Non-Oil Exporters Want Govt To Fix Domestic Market

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Stakeholders in the non-oil export business have asked the government to focus on addressing challenges in the domestic market so as to boost the country’s potentials to export and earn foreign exchange.

Speaking at the maiden edition of the PDF Non-oil exporters’ dialogue, which was held via web conference, the operators stressed the need to provide enabling environment and boost local production and patronage as preparatory steps towards achieving a robust non-oil export strategy for the country.

They also complained about lack of assistance from agencies of government who regulate export activities, leading to their inability to record success in their trade.

Food Technologist/Chief Executive, Tiger Foods, Mr. Don Ebubeogu said if the domestic market is relegated, the export market will also suffer.

He said: “Until you take care of the domestic market, they’ll continue to put pressure on the export market because you won’t be able to have enough to export. It is only when we have surplus in the domestic market that we will be able to export whatever into the export market.

“I have been monitoring what Nigeria has been trying to do in terms of increasing the volume of export market.

“But if we take a cue from what the Indian government has done. India increased the volume of exports to about $2 billion and if you look at their production which is about 1.6 million tons, it is only about 10 per cent of that that is going to the export market.” Also, President, Leather Association of Nigeria,

Mr. Okechukwu Williams, stressed the need to satisfy the local market, lamenting that, “our local markets are flooded with second hand products from China.”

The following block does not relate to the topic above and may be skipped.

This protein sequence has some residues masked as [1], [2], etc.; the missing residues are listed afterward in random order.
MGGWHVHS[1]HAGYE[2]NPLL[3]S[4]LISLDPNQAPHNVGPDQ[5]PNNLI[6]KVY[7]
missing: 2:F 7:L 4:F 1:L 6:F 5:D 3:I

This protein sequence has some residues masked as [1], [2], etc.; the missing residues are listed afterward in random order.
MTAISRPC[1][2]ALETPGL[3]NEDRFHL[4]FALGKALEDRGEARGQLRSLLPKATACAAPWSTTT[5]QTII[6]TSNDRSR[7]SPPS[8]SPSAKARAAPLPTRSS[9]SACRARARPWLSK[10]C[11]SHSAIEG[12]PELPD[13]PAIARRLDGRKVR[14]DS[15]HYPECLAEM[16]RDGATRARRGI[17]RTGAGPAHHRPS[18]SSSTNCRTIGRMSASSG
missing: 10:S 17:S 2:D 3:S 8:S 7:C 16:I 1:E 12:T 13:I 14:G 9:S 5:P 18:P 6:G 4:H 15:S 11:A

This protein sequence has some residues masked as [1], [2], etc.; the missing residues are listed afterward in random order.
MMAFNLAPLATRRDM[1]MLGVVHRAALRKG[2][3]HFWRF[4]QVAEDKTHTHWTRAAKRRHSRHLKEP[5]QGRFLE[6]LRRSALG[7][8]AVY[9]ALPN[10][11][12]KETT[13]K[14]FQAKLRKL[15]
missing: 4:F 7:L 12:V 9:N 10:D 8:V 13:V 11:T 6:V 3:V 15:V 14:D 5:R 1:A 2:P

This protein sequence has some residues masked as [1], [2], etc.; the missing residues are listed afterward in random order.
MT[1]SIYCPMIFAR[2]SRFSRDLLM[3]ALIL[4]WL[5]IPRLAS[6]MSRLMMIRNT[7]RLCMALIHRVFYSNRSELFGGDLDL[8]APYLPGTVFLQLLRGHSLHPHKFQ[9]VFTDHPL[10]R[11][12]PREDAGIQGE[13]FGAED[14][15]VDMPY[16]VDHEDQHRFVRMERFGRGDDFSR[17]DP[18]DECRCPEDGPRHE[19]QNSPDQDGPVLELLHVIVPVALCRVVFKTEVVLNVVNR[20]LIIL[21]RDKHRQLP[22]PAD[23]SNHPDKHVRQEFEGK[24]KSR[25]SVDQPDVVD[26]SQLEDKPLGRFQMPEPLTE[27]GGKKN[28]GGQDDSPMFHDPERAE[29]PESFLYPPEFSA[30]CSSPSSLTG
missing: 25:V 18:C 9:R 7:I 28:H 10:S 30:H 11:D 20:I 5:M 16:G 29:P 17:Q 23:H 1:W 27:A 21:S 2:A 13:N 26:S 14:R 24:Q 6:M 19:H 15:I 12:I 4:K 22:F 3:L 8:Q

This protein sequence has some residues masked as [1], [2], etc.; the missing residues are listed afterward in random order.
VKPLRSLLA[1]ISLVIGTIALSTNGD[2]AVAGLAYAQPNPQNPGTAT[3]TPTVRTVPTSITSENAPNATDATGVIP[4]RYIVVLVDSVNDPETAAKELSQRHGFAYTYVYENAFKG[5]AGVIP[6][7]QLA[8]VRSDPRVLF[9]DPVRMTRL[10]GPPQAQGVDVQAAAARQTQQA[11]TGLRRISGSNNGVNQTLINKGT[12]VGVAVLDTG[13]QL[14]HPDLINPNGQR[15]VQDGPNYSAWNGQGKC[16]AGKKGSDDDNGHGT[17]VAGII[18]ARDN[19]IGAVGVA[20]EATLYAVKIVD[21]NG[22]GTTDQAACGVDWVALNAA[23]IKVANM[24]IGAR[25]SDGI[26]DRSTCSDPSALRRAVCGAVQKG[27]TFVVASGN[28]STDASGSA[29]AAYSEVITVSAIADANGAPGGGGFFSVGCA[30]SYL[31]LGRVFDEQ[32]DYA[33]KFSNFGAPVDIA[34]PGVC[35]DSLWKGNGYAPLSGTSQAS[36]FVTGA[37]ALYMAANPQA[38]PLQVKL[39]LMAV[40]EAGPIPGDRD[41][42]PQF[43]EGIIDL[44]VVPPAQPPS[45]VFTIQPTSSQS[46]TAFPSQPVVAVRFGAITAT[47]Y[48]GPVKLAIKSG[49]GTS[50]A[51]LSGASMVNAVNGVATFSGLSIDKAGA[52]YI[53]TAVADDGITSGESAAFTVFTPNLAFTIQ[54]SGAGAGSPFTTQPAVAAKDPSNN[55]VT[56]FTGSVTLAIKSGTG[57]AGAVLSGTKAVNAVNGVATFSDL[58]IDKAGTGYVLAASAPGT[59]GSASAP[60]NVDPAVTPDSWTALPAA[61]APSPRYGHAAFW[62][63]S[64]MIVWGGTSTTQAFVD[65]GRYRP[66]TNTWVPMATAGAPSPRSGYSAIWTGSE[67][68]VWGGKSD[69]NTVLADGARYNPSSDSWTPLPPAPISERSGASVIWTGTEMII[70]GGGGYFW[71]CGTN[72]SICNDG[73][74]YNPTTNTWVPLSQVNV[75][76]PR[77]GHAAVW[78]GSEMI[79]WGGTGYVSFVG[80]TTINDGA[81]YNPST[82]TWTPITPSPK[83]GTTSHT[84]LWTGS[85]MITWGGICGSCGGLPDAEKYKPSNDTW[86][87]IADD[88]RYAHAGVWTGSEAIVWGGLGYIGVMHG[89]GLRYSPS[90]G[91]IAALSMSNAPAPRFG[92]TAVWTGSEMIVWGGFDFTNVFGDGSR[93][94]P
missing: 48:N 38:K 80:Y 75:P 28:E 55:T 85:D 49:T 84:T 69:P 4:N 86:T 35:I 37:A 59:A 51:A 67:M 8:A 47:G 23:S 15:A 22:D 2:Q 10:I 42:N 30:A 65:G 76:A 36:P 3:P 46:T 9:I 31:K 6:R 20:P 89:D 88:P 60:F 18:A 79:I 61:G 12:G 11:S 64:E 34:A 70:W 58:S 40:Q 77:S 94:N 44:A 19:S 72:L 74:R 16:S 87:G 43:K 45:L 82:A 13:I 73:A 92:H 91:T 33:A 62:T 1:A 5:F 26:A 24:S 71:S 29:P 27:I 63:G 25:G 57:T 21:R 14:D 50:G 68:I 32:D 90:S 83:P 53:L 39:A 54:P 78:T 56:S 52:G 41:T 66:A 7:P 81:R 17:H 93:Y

He said currently, finished products in Aba enjoy only 20 per cent of the local market share while Chinese leather products enjoy 54 per cent market share of the local market.

He called for funding support from both public and private sectors to enable the industry upgrade its equipment to enable it compete globally.

Williams said: “The leather industry had been neglected in the past only recent intervention the governor and senator in trying to provide. We lack technological enhancement to improve production.

“We need support from OPS to acquire basic machine to enhance productivity.

When this is done, I think we will be ready for the global market. For now, we think the competition is very high to compete with brands like Gucci the basic technology enhancement and so a lot needs to be done.”

Also speaking, Creative Director/Founder, Le Look Nig Limited, Mrs. Chinwe Ezenwa, said “if the local market is not taken care of, I don’t know what type of export market that we are going to be actually talking about because Nigerian government knows a lot about importing second hand clothing than they know about reviving the textile industry.

“And they know how to key into WTO conventions that had marginalised these sectors since 1995. They were too hasty in entering that convention to the detriment of our country. “There are walls that exporters face in trying to send out their goods. I have always maintained that business is war and have enemies on all the fronts and I think all the government agencies in some ways are enemies to exporters.”

However, responding to allegations that regulatory agencies were not doing enough to support exporters, Director General, Nigeria Agricultural Quarantine Service (NAQS), Dr. Vincent Isegbe, said the export trade is not an all-comers business but requires operators to prepare adequately before delving into the business.

He stressed the need for self-regulation among the players through their cooperative associations to be able to weather the storm in export business.

Isegbe said: “It is important to form cooperatives or associations to ensure self-regulation. It is this absence of self-regulation that most people who have something to do with government think that the government regulatory bodies are very strict or overbearing and not in support of export trade.

“In other climes, this self-regulation ensures that a lot of work is done at the background with the cooperation of the regulatory body so that at the end of the day business moves on seamlessly.”

– Thisday.

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